Tennessee making TennCare changes after federal officials raise concerns

Flags fly over the state Capitol, Friday, Feb.11, 2022, in Nashville, Tenn. Lawmakers held up legislation Wednesday that would create an opening for a TennCare contract to be given to a massive company connected to a bid-rigging lawsuit filed against the state.

Tennessee has begun the process of submitting changes to how it operates TennCare just weeks after the federal government raised concerns about certain aspects of the health care program for the poor and disabled.

The state's action comes in response to a June 30 letter from Daniel Tsai, deputy administrator for the U.S. Center for Medicare and Medicaid Services, to TennCare Director Stephen Smith stating "CMS has significant concerns" about what is known as TennCare III, the one-and-a-half-year-old waiver approved in the waning days of the Trump administration.

Among CMS' concerns are the state's plan to save money by limiting access to certain prescription drugs and therapies based on price and the way that the program demonstrates budget neutrality.

CMS also states that Tennessee should modify the waiver's special terms and conditions section to "more explicitly state" Tennessee cannot cut benefits or coverage and "instead of the current framework for savings and investment" work with CMS to ensure those investments "meet common goals."


The public can submit comments on the state’s TennCare waiver amendment by:› Email comments: public.notice.tenncare@tn.gov.› Mail comments: Aaron Butler, director of policy, Division of TennCare, 310 Great Circle Road, Nashville, Tennessee 37243

Gov. Bill Lee's administration taking actions itself to correct these issues would "significantly mitigate CMS concerns," according to the letter.

TennCare is the state and federally funded health insurance program that covers more than 1.6 million low-income Tennesseans - mostly women, children and people with disabilities. The federal government funds 66% of the program.

In 2019, Tennessee's Republican-controlled General Assembly passed a bill directing the governor to submit a waiver amendment to the federal government seeking permission to convert its portion of TennCare funds to a "block grant," which lawmakers contended would give the state more flexibility to tailor the program to meet the state's needs and save money by freeing Tennessee from federal regulations that came with the previous system.

Tennessee's waiver was submitted in 2020. Then-President Donald Trump's administration approved it on Jan. 8, 2021, days before Trump left office.

Many patient advocacy groups, including the Tennessee Justice Center and Tennessee Disability Coalition, have long opposed TennCare III and the block grant concept over fear that it would result in reduced coverage and limit future TennCare funding.

In the amendment, TennCare officials agreed to demonstrate that the program remains budget neutral for the federal government - a condition of operating under a Medicaid waiver - on a per capita cap basis, which according to the amendment TennCare would modify to satisfy CMS. Currently, TennCare III demonstrates budget neutrality on an aggregate cap basis.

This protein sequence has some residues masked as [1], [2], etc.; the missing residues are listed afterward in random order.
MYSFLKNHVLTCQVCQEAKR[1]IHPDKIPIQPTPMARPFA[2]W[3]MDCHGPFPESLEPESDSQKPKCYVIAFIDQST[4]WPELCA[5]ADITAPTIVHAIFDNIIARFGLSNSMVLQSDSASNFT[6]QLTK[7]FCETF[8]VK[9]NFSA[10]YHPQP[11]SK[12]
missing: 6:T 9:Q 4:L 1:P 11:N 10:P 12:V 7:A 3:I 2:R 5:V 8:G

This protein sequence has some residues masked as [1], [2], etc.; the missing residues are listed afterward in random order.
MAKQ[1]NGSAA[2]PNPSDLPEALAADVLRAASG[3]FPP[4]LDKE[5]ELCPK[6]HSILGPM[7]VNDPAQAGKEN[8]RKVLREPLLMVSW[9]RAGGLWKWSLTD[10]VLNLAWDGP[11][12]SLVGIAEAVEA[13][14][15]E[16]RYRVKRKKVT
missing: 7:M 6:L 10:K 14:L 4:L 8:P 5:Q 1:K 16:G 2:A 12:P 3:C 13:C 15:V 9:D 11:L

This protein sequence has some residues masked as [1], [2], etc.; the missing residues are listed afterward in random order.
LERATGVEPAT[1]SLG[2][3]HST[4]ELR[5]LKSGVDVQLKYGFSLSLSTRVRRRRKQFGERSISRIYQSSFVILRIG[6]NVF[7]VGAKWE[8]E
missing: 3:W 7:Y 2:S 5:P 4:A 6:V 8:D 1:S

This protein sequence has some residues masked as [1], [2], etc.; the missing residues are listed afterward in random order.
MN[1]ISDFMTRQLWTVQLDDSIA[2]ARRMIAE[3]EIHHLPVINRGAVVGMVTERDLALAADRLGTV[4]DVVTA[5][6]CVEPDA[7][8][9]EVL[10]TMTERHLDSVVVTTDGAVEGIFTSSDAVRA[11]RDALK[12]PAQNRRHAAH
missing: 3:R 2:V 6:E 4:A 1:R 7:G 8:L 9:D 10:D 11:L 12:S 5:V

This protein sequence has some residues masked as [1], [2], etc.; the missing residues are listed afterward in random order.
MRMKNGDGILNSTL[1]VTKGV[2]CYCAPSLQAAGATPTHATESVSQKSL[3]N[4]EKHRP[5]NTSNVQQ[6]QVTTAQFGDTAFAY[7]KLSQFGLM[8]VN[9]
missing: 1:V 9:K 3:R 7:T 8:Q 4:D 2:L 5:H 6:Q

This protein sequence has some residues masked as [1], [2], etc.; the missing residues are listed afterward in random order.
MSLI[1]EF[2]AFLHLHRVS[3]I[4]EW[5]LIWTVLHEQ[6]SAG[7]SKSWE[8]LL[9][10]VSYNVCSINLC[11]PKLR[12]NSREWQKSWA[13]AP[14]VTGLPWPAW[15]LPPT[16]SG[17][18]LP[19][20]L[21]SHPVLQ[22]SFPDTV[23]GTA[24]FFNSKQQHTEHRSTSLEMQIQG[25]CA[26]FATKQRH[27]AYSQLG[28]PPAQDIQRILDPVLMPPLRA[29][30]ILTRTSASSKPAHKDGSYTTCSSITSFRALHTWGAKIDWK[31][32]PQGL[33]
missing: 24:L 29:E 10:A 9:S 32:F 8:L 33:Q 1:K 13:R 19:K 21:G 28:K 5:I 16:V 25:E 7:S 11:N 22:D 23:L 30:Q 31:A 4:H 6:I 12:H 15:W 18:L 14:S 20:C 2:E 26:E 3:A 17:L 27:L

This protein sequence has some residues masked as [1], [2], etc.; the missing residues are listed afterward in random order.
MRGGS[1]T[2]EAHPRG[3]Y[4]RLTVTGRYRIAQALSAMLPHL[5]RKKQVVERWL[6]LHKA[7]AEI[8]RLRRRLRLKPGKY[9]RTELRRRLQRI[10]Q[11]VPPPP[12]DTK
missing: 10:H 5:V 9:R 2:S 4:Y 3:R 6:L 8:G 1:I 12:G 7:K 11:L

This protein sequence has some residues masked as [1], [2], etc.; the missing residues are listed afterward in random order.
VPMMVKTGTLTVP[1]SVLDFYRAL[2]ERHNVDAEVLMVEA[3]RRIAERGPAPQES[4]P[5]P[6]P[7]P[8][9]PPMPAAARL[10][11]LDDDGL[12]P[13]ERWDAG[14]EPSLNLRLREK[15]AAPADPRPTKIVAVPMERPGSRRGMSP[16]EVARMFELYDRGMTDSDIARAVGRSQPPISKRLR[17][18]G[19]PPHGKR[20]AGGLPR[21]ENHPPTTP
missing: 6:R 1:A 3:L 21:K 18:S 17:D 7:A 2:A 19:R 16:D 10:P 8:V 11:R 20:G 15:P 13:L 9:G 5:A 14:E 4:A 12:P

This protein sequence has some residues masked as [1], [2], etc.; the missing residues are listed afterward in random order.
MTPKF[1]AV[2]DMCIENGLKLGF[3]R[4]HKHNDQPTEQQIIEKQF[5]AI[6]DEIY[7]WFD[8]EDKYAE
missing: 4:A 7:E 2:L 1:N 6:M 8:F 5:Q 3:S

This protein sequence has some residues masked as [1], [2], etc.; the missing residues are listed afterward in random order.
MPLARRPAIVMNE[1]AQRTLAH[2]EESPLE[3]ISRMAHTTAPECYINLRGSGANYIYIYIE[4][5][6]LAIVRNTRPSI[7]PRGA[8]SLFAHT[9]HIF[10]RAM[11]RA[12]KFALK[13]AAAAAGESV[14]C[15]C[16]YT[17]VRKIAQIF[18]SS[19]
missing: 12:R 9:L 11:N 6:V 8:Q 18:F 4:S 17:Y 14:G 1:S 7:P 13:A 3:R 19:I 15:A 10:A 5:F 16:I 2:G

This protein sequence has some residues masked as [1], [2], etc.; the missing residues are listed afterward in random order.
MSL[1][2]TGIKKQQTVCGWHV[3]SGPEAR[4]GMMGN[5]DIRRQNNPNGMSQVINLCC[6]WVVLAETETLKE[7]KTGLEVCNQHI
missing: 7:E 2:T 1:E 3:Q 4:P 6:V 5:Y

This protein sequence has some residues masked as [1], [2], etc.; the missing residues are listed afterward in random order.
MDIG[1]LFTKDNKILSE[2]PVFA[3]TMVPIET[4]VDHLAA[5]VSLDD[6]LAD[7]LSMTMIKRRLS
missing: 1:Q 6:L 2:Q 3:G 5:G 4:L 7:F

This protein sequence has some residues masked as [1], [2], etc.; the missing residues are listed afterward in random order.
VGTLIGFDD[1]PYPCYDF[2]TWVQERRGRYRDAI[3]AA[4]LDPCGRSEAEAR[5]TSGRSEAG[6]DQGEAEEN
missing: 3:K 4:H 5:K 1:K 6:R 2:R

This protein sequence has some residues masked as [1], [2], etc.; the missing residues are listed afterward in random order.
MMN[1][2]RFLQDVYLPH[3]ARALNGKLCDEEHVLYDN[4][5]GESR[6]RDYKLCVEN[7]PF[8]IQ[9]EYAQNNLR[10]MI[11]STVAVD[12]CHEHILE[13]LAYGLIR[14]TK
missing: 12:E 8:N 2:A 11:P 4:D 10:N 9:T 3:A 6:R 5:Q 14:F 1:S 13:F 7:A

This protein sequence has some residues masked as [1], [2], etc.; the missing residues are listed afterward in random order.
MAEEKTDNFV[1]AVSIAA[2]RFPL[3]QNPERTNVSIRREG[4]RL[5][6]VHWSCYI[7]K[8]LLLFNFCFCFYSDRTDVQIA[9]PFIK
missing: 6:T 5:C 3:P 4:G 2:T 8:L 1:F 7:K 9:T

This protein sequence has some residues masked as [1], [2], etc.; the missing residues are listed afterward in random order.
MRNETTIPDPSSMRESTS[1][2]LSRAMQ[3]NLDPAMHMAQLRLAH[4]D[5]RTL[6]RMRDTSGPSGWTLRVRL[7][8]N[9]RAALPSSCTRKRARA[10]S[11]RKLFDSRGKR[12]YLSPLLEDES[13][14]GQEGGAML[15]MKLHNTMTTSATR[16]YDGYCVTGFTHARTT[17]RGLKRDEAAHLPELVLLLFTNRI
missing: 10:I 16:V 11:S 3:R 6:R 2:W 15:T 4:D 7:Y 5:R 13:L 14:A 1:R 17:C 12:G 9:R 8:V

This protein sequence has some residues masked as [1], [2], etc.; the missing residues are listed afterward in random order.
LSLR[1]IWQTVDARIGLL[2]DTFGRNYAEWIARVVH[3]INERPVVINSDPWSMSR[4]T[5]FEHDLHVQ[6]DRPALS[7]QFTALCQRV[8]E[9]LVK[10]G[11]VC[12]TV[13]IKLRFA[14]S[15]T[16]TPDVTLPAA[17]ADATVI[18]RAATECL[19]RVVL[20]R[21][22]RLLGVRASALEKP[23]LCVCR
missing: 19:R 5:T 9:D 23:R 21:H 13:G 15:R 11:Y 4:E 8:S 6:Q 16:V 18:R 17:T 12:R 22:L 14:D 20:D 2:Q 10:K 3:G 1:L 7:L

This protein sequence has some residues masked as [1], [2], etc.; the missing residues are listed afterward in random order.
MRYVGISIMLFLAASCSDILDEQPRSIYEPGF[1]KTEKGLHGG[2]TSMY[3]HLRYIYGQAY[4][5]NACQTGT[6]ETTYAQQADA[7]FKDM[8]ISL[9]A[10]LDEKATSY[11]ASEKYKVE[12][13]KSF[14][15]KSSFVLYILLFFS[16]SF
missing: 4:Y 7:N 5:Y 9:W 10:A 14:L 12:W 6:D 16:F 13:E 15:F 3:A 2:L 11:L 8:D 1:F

The amendment also states that Tennessee "has no objections" to stating more explicitly that any proposed benefit reductions would be subject to the standard amendment process and that it would no longer "exclude certain drugs from the state's Medicaid prescription drug formulary."

In a public notice dated July 19, TennCare officials state the prescription drug change is "not an indication that Tennessee's concerns with the rising cost of prescription drugs or the lack of mechanisms to meaningfully control drug costs within the existing Medicaid policy framework have been alleviated," encouraging CMS to use its own power to address this issue.

Gordon Bonnyman, staff attorney for the Tennessee Justice Center, said in a phone interview that the new funding mechanism laid out in the amendment will bring much better long-term stability to TennCare.

"I think that's a positive, and I think it really is a win for the state, no less than for the people who are in the program," he said.

Changes to TennCare III's pharmacy formulary provisions, which Bonnyman said are particularly damaging to patients with complex medical needs, laid out in the amendment are also a positive.

"They were going to sharply curtail the range of drugs that were going to be available to people," he said, noting TennCare was already among one of the most restrictive state Medicaid programs in terms of its pharmacy benefit.

In an emailed statement, Jeff Strand, coordinator of government and external affairs for the Tennessee Disability Coalition, said that it's "encouraging to see TennCare respond to CMS's justified concerns raised by thousands of public comments submitted by individuals and organizations across Tennessee, including many in our own membership."

While advocates celebrate the amendment, Bonnyman said the group still has some major concerns about how the TennCare program operates, including that the TennCare III waiver lasts for 10 years. Waivers are supposed to be granted just for the length of time needed to test a new strategy for administering their Medicaid programs, he said.

"If you are testing something for 10 years, you're not testing it anymore. You're setting it in place," he said, noting that before the Trump administration Medicaid waivers were never granted for more than five years. "Once you get out beyond that, you're just basically giving the state a 'Get Out of Jail Free' card."

The amendment process includes a public comment period from July 19 to Aug. 19.

Contact Elizabeth Fite at efite@timesfreepress.com or 423-757-6673. Follow her on Twitter @ecfite.